Photos: The other Air & Space Museum

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I took off Monday and we drove out to the Udvar-Hazy Air & Space Museum, the downtown location’s sprawling suburban sibling, a giant warehouse filled with important planes and aviation things. Like the space shuttle! Maybe you’ve heard of it. We’d both wanted to go for a long time, and we weren’t disappointed.

What I regret not photographing: the containment trailer where the Apollo 11 astronauts stayed after their trip, to better protect Americans from possible “moon germs,” the beautiful computer terminals from the early space missions, the Concorde, and the unbelievable width of the main hall.

What I do not regret: photographing less, experiencing more.

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‘Patrick’ nears record worst

The possibility of a comeback teases so.

After losing ground every year since 1984, “Patrick” finally leveled off in 2010 in the Social Security boy-baby name rankings: holding at spot 129. But in 2011, the name dropped to 144, its biggest tumble in years.

In 2012, my hopes rose again — an improvement to 141st position. But 2013 brought a dive to 154th. I was guarded when 2014 came in at 153rd. And rightly so. I just checked the numbers for 2015, and Patricks now sat at 164.

This spot is the name’s second worst showing since 1900, the beginning of Social Security’s name data. Patrick finished 164th in 1915 and 166th in 1919. We are alarmingly close to our worst showing in a hundred years.

Meanwhile, Cooper as a first name for boys hit 77 in 2015, near its peak of 75 in 2010. The biggest gaining names for boys in 2016? Riann, Huxley, Wilder, Jazien, Canaan.

 

Favorite opening credits recently

I like opening credits. I like the creative opportunity, like making up words when I don’t remember them (Netflix’s Bloodline, I’m talking to you), and dislike when a show fails to provide them. But my favorite opening of the last couple years is from FX’s Man Seeking Woman. Thank you to friend Andrew for finding the song from which this clip comes, Photay’s Reconstruct.

Man Seeking Woman Main Titles by DK Studios from DIGITAL KITCHEN on Vimeo.

Goodbye to my car

I said goodbye in June to my 2000 Honda Accord, my first car.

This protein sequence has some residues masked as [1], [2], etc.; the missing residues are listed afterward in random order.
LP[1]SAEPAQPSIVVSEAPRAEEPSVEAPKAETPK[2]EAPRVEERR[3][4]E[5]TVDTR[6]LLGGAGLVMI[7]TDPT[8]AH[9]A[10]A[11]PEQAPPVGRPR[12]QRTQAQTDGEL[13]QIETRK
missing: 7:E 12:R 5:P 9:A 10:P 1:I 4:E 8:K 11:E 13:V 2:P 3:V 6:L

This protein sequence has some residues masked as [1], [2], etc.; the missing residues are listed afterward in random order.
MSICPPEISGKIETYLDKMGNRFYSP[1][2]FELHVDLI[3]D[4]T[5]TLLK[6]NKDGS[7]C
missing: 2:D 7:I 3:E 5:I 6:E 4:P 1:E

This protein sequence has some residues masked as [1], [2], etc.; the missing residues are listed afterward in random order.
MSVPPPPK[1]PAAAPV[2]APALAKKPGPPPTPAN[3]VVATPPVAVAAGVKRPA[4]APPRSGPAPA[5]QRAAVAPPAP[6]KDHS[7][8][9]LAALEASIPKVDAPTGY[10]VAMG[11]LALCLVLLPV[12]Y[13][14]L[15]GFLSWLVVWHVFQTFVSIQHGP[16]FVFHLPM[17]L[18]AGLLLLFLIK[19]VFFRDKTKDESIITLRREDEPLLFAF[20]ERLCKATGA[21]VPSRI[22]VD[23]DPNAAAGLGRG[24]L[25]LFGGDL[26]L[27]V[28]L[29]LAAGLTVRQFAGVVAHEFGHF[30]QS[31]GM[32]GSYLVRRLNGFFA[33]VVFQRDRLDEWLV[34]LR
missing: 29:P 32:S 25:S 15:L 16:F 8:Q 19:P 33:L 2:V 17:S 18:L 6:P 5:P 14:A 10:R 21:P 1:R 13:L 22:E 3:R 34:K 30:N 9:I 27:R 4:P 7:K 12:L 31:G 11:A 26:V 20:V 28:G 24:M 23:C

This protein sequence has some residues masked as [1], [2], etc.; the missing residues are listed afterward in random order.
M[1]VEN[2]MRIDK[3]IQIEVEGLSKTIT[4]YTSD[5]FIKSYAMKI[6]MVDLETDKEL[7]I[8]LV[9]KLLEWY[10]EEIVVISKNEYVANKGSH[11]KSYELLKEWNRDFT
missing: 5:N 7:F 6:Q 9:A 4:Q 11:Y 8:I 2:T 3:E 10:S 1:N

I first drove it regularly during an internship in Florida in early 2001. I bought the car from my parents a couple years later, drove it every day during my time commuting out to Tysons Corner and kept it around even when my commute moved to D.C. and became Metro and then walking. The car drove well nearly the entire time. The sound system was great. I loved that spoiler.

At 16 and 110,000 miles, the car still ran smoothly. But noises had grown a little louder, and the expensive timing belt was due for replacement again. Plus, Lori’s car was nine years younger and had a few more airbags. CarMax took good care of me and promised to take good care of the Honda. I missed the car well before I walked away from it. On its last weekend with me, I took it for a wash.

At least once a week this summer, I’ve seen a car parked on the street and thought it was mine. I’ve hoped the car was happy, with whoever its new owner was. More than any other factor, the car was just the right size. The right amount of hood, trunk, views all the way around — I was happy to grow up with that Honda.

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I’ve missed Bad Hemingway

Found a compilation that I’d forgotten I owned and read it this week during a welcome break from magazines in the mail. I love Hemingway parodies. I’ve written a couple, one about Agile and one about cucumbers. I wish the Bad Hemingway contest was still around. The best opening sentence in the book I found, which collected most of the winners and near-winners from the 1980s:

You know how it is when the old drunk finds his place at the foot of the great seated Arsenale lion and the proprietor of the Bar Arsenale puts out the little metal tables with the Campari umbrellas and the young Italian sailors stand at the counter to have their morning cappuccino and to talk about the girls they had had last night, or about their mammas, because they are mostly from the country and not really Venetians, in spite of their immaculate uniforms, white and very beautiful.